09/19/2018 by Ryan Sabelhaus
What’s going on, 60cards readers?! It’s been quite a while since I’ve gotten the time to write an article, but I’m finally back and ready to share my thoughts with you about the current format and state of the game. Many things have changed for competitive Pokémon in the recent months, including a new point system that allows all players with 19 points to advance to the 2nd day of competition. I’ve signed up for multiple articles throughout the next couple of weeks in order to go over my entire thought process with the Pokémon community. I’ll be starting a string of articles that will discuss the current state of the format, how deck-building has progressed, and go over one of my favorite decks in each of these articles so that players can also come away with something to try out and work on for upcoming tournaments.
For my first article, I’ll be going over the 19-point system and how it can change the way people should view these tournaments. It’s a completely different concept compared to tournaments of recent past where there wasn’t a direct cutoff point that needed to be reached. I’ll also go over how I believe deck-building has changed in the recent months and how it has progressed into something that is truly unique when compared to decks that have won other tournaments before the rotation. Finally, I’ll discuss one of my favorite decks in the format that I would have played if my flight wasn’t cancelled to Philadelphia, which was the Zoroark-GX/Banette-GX/Garbodor GRI deck that Xander Pero piloted to a Top 4 finish. Let’s jump into this article!
Table of contents
For anyone that is unaware of how tournaments have traditionally gone in the Pokémon Trading Card Game, players usually play out all 9 of their Swiss rounds and the Top 32 players with the best records move into the 2nd day of competition. This would mean that if the player that got 32nd place had a record of 6-1-2 and had a very high opponent’s win percentage, they would make it into the 2nd day of competition over other players that had the same record as them. With the new point system that was enacted by the updated tournament pairing program (TOM), all players that complete the first day of competition with a record of 6-2-1 (19 points) or better will proceed into the second day of competition. Regardless of the win percentage of any opponents that were played, competitors just need to reach that cutoff of 19 points. Many players have been questioning this change, especially after what we saw at the recent Philadelphia Regionals that occurred. Instead of the normal 32 players advancing, we had a massive field of 78 players making it to day two.
Let’s take a look at some of the pros and cons of this system:
- All players will have the same chances of making the second day of competition, regardless of opponents' win percentage coming into play. This will remove the negative effects that come from early round opponents dropping and destroying a player’s win percentage, which can be unavoidable and detrimental to anyone that is on the bubble. All competitors just need to reach that goal of 6-2-1 or better, regardless of whom they have played.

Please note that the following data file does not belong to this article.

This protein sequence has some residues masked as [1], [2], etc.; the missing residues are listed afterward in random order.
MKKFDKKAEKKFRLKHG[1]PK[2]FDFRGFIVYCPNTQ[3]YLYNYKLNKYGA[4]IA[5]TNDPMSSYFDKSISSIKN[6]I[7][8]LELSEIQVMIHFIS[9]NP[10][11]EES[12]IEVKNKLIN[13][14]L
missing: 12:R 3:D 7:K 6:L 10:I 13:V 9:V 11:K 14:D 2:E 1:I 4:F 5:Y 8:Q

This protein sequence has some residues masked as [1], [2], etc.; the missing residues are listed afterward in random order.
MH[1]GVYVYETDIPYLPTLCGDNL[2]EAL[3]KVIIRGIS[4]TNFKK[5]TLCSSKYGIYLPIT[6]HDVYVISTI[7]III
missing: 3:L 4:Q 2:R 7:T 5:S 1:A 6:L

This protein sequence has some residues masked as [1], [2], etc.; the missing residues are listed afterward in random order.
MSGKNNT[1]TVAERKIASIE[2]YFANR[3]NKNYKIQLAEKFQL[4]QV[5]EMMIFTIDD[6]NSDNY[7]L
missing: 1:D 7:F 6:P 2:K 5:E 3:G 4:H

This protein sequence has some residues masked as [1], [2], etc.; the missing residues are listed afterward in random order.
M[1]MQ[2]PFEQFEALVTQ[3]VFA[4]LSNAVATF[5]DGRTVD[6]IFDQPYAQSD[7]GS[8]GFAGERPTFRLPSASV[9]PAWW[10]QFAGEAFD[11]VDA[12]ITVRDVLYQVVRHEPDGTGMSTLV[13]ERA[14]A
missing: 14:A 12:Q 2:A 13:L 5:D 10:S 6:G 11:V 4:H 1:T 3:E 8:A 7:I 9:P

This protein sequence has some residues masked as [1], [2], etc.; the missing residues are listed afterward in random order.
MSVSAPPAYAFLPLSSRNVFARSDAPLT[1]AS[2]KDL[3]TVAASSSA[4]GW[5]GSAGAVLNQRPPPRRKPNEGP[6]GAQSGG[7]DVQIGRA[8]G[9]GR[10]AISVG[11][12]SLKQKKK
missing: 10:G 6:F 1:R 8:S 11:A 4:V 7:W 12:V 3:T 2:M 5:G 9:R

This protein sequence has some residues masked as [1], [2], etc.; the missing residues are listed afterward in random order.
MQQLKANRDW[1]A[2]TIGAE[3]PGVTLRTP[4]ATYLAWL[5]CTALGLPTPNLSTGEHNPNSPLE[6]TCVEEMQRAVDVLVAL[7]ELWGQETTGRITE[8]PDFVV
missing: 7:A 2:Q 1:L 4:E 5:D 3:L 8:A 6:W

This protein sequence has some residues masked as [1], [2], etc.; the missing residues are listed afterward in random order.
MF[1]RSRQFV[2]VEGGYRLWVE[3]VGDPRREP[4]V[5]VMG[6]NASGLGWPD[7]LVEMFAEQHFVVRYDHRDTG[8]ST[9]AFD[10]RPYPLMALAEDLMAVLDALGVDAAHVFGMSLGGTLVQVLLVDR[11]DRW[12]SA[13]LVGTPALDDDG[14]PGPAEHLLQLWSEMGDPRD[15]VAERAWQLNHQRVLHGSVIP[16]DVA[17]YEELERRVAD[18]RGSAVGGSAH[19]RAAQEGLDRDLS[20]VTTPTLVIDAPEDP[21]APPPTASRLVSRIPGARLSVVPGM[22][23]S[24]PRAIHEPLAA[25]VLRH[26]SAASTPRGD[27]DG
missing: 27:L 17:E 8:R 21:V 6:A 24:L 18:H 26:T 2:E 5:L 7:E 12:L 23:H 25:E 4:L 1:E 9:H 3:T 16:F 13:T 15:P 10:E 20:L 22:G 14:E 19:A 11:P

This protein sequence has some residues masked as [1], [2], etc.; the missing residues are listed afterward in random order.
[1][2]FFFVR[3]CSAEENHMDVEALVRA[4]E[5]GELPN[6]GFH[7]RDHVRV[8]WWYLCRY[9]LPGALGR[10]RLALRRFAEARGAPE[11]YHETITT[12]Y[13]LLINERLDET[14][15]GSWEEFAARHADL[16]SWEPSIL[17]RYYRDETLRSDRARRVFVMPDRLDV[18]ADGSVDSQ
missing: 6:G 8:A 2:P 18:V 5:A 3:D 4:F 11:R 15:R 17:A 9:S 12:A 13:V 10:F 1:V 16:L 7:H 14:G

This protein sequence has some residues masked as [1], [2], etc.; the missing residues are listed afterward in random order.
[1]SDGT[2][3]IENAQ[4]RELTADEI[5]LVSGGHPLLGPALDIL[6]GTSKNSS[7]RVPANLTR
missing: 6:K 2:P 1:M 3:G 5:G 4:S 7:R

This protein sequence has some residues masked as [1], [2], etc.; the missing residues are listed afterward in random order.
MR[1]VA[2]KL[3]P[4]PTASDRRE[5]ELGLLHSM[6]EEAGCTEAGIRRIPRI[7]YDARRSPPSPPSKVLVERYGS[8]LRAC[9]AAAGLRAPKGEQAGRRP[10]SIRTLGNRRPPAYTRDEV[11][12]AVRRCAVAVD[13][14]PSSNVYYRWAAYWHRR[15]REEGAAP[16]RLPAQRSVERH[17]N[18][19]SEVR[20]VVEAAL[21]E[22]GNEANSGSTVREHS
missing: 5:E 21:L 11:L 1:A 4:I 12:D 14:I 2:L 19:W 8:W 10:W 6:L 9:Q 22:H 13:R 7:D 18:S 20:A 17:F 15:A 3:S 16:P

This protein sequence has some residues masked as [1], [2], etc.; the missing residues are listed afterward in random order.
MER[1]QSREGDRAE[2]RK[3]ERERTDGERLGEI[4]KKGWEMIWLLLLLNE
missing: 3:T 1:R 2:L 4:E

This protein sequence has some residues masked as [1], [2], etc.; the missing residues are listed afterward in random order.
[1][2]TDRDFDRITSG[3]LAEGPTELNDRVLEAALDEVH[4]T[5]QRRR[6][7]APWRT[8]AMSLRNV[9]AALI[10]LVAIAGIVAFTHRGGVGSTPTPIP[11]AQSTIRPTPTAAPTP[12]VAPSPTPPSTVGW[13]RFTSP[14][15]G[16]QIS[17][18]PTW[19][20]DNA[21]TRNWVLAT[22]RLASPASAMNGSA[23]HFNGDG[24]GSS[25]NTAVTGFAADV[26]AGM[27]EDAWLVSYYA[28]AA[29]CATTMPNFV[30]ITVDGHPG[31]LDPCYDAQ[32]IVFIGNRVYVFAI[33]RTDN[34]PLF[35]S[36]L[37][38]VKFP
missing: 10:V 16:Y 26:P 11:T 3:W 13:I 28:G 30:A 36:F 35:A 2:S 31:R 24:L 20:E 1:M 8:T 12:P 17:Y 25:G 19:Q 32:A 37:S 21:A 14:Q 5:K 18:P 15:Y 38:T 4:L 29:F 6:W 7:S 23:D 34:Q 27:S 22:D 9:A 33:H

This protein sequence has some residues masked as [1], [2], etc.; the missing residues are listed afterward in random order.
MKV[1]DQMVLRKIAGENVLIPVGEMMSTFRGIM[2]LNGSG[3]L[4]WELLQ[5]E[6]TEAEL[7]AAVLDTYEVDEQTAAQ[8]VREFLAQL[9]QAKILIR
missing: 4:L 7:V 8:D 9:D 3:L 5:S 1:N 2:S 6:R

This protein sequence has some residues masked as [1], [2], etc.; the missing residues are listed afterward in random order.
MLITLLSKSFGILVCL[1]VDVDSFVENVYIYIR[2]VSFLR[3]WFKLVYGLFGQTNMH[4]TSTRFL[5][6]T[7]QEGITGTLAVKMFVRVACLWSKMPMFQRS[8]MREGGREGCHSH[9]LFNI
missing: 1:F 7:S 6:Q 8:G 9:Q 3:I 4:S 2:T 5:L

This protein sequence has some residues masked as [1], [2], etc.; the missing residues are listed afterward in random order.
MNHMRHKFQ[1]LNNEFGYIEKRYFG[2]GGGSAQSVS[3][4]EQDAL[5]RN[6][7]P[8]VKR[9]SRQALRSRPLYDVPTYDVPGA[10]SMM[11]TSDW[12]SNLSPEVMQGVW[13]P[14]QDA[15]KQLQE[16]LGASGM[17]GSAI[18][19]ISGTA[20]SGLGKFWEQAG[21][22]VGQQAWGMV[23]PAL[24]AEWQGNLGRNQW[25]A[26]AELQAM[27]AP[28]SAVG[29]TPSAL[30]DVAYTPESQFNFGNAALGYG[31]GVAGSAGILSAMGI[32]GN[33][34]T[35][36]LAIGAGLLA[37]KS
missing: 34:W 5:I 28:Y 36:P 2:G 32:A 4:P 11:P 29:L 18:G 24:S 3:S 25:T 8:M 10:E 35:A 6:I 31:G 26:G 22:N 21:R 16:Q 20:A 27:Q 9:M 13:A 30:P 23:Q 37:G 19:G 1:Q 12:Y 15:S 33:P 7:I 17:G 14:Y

- With no bubble, there is a nearly endless amount of room for players to make the 2nd day of competition. With a higher chance of getting to play in the 2nd day of competition, more players can climb from the lower ranks and even finish in the Top 8, rather than be eliminated from playing in the second day. Dean Nezam is a great example of this, as he should have been eliminated from Philadelphia Regionals after the 1st day of competition from being placed in the 34th seed. With the new point system, Dean had 19 points and proceeded to day 2 where he was able to win five games and make the Top 8 as the overall 6th seed! This would have never been possible without the new point system allowing Dean to play in Day 2, where he was able to prove himself in the extra 6 rounds that occurred.
- A great quote that was seen in a thread about this topic was from Ross Cawthon, who posted “More games will on average have more skill-based results, and less variance.” This statement is true and is another good reason for the new system. With more games to be played, there will be less variance and skill-based results SHOULD be higher, which would show that players with the most skill should make higher results on average given the opportunity to play more games in Day 2.
- With a lower cap to make it into the second day of competition, players aren’t immediately heartbroken after a second loss on the day. In tournaments before this new system, players would be extremely stressed after their second loss and would have to play very fast to avoid tying another game and possibly getting eliminated from contention. Now, players can still afford to lose twice and also have the breathing room of a tie on their record, as long as they can win the rest of their games.
- This system can also be very helpful in a matchup-based format of Pokémon, as some matchups are just unwinnable and may not be representative of the entire field. What I mean by this statement is that some players may just be very unlucky and hit an awful matchup that isn’t being played very much, when they made a correct call and had good matchups all around them. This player doesn’t deserve to be eliminated from contention for just hitting a bad matchup when they made a good deck choice to have favorable matchups around them. There will obviously be variance and luck in what matchups are being hit, but this system should make losses less detrimental and allow for players to squeak through the first day even after hitting some unfavorable matchups.